The halls of Reagan and Thatcher: the fight for freedom from government

Cepos is leading the charge for economic liberty and personal freedom. For while Denmark's economic problems are many, there is one simple cure – lowering taxes and reducing the size of the welfare state

Denmark’s foremost free market think tank Cepos lies a stone’s throw from the royal palace Amaliensborg, on a street that translates as ‘landed Count’, Landgreven. Hidden in a maze of streets, I miss the entrance and end up by the Michelin-starred restaurant Clou, where a homeless man is sleeping outside under a pile of newspapers.

“We are a policy-oriented think tank, which means that we are always thinking of ways to improve society in a manner that is sustainable and that also increases personal liberty, responsibility and economic freedom – factors that are all strongly connected to wealth and prosperity,” says Martin Ågerup, the director and founder of CEPOS who greets me when I finally find the door.

He leads me through the hallway of the office and into their main meeting room. On the way I spot a picture of Ronald Reagan depicted in the style of the iconic Shepard Fairey Obama poster. We sit down across from each other in a meeting room littered with pictures of politicians and other notable persons. As we start to talk, I notice that right behind Ågerup is a picture of him shaking hands with the late Margaret Thatcher.

In the state of Denmark
“Generally speaking Denmark has a very strong society and a strong economic model. To a large extent this is based on Denmark being a very liberal society with a lot of economic freedom,” he says. “People tend to forget that and focus on one area where we are not so liberal – the large public sector, and the taxes that follow from it, as well as the very large redistribution through the tax and welfare system.”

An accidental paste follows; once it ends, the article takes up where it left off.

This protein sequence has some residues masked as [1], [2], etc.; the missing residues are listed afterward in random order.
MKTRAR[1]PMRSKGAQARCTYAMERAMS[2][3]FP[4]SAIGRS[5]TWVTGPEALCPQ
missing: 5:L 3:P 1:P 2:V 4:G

CEPOS’ stance on society is firmly rooted in market fundamentalism and a belief that the freer the market, the better off we all are. This inevitably places the organisation’s view on society in line with the right wing of parliament, but Ågerup is adamant that they have no ties to any of the political parties.

“I want us to continue with the process that we are already undertaking. We need to lower some of the taxes, and we should lower the average tax burden by ten percent, over the next ten years,” he says.

“We also need to make the public sector more productive. I’m not saying that public employees are lazy, but they are a part of a system that hinders their productivity and creativity. Many public employees say that they are being told too much what to do, and that there is too much bureaucracy.”

Ågerup is charming and his delivery switches seamlessly between heavy brow firmness and light-hearted humour. He has a knack for communicating complicated issues in a simple manner, and draws upon relatable analogies when dissecting topics like reforming the welfare system.